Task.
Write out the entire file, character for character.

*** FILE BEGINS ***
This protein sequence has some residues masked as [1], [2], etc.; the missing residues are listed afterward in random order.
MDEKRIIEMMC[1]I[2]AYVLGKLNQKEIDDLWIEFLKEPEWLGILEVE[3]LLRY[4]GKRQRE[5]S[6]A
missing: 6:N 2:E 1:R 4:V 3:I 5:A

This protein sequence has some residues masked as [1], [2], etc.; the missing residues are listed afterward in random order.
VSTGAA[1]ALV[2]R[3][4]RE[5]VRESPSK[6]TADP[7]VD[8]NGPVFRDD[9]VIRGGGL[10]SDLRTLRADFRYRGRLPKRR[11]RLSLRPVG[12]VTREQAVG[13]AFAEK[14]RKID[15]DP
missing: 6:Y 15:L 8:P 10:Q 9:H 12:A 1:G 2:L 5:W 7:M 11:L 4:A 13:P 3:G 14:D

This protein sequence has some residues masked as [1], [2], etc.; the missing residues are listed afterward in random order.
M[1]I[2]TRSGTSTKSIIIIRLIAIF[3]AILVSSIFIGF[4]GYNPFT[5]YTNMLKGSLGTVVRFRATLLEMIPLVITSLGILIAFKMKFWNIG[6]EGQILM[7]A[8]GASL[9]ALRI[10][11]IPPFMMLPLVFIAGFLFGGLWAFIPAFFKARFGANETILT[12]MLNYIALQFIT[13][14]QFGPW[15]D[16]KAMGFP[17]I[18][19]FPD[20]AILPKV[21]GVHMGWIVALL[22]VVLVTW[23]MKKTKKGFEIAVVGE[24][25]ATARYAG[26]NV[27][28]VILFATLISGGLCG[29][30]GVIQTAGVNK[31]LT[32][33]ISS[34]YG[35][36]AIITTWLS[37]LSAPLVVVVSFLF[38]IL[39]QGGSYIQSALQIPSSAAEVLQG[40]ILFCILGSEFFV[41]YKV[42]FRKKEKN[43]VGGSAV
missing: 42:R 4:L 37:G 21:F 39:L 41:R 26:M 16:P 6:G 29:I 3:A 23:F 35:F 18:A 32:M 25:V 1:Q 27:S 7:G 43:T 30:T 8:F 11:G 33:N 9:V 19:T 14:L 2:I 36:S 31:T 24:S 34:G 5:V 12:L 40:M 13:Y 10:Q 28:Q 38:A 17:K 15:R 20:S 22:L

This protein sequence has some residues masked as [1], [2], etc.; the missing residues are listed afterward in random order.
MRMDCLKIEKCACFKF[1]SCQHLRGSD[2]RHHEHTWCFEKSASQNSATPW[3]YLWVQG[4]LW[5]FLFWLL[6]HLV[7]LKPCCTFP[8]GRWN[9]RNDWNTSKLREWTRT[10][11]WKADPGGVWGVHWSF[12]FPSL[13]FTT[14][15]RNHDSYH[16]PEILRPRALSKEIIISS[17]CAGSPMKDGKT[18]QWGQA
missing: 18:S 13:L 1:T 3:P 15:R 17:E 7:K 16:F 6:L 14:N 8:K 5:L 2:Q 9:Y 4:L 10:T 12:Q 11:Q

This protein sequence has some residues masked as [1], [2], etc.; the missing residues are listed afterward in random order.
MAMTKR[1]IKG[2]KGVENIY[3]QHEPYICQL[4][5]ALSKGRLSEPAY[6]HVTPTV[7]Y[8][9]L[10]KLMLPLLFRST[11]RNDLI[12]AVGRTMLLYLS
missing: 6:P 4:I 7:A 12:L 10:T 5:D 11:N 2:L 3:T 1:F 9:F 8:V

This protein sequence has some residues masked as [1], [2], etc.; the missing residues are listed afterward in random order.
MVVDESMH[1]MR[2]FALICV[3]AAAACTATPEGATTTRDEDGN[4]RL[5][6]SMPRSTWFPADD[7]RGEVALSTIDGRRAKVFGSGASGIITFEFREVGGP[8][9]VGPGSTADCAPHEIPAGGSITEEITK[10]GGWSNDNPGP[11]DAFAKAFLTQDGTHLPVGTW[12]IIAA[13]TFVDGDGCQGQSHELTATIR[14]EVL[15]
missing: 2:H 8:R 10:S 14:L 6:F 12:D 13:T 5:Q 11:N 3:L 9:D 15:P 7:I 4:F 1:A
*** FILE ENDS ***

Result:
This protein sequence has some residues masked as [1], [2], etc.; the missing residues are listed afterward in random order.
MDEKRIIEMMC[1]I[2]AYVLGKLNQKEIDDLWIEFLKEPEWLGILEVE[3]LLRY[4]GKRQRE[5]S[6]A
missing: 6:N 2:E 1:R 4:V 3:I 5:A

This protein sequence has some residues masked as [1], [2], etc.; the missing residues are listed afterward in random order.
VSTGAA[1]ALV[2]R[3][4]RE[5]VRESPSK[6]TADP[7]VD[8]NGPVFRDD[9]VIRGGGL[10]SDLRTLRADFRYRGRLPKRR[11]RLSLRPVG[12]VTREQAVG[13]AFAEK[14]RKID[15]DP
missing: 6:Y 15:L 8:P 10:Q 9:H 12:A 1:G 2:L 5:W 7:M 11:L 4:A 13:P 3:G 14:D

This protein sequence has some residues masked as [1], [2], etc.; the missing residues are listed afterward in random order.
M[1]I[2]TRSGTSTKSIIIIRLIAIF[3]AILVSSIFIGF[4]GYNPFT[5]YTNMLKGSLGTVVRFRATLLEMIPLVITSLGILIAFKMKFWNIG[6]EGQILM[7]A[8]GASL[9]ALRI[10][11]IPPFMMLPLVFIAGFLFGGLWAFIPAFFKARFGANETILT[12]MLNYIALQFIT[13][14]QFGPW[15]D[16]KAMGFP[17]I[18][19]FPD[20]AILPKV[21]GVHMGWIVALL[22]VVLVTW[23]MKKTKKGFEIAVVGE[24][25]ATARYAG[26]NV[27][28]VILFATLISGGLCG[29][30]GVIQTAGVNK[31]LT[32][33]ISS[34]YG[35][36]AIITTWLS[37]LSAPLVVVVSFLF[38]IL[39]QGGSYIQSALQIPSSAAEVLQG[40]ILFCILGSEFFV[41]YKV[42]FRKKEKN[43]VGGSAV
missing: 42:R 4:L 37:G 21:F 39:L 41:R 26:M 16:P 6:G 29:I 3:A 23:F 35:F 18:A 32:M 25:V 1:Q 27:S 7:G 43:T 30:T 8:F 11:G 33:N 9:V 19:T 14:L 2:I 36:S 31:T 24:S 34:G 5:V 12:L 40:M 13:Y 10:Q 28:Q 38:A 17:K 15:R 20:S 22:L

This protein sequence has some residues masked as [1], [2], etc.; the missing residues are listed afterward in random order.
MRMDCLKIEKCACFKF[1]SCQHLRGSD[2]RHHEHTWCFEKSASQNSATPW[3]YLWVQG[4]LW[5]FLFWLL[6]HLV[7]LKPCCTFP[8]GRWN[9]RNDWNTSKLREWTRT[10][11]WKADPGGVWGVHWSF[12]FPSL[13]FTT[14][15]RNHDSYH[16]PEILRPRALSKEIIISS[17]CAGSPMKDGKT[18]QWGQA
missing: 18:S 13:L 1:T 3:P 15:R 17:E 7:K 16:F 6:L 14:N 8:K 5:L 2:Q 9:Y 4:L 10:T 12:Q 11:Q

This protein sequence has some residues masked as [1], [2], etc.; the missing residues are listed afterward in random order.
MAMTKR[1]IKG[2]KGVENIY[3]QHEPYICQL[4][5]ALSKGRLSEPAY[6]HVTPTV[7]Y[8][9]L[10]KLMLPLLFRST[11]RNDLI[12]AVGRTMLLYLS
missing: 6:P 4:I 7:A 12:L 10:T 5:D 11:N 2:L 3:T 1:F 9:F 8:V

This protein sequence has some residues masked as [1], [2], etc.; the missing residues are listed afterward in random order.
MVVDESMH[1]MR[2]FALICV[3]AAAACTATPEGATTTRDEDGN[4]RL[5][6]SMPRSTWFPADD[7]RGEVALSTIDGRRAKVFGSGASGIITFEFREVGGP[8][9]VGPGSTADCAPHEIPAGGSITEEITK[10]GGWSNDNPGP[11]DAFAKAFLTQDGTHLPVGTW[12]IIAA[13]TFVDGDGCQGQSHELTATIR[14]EVL[15]
missing: 2:H 8:R 10:S 14:L 6:F 12:D 13:T 5:Q 11:N 3:L 9:D 15:P 7:I 4:F 1:A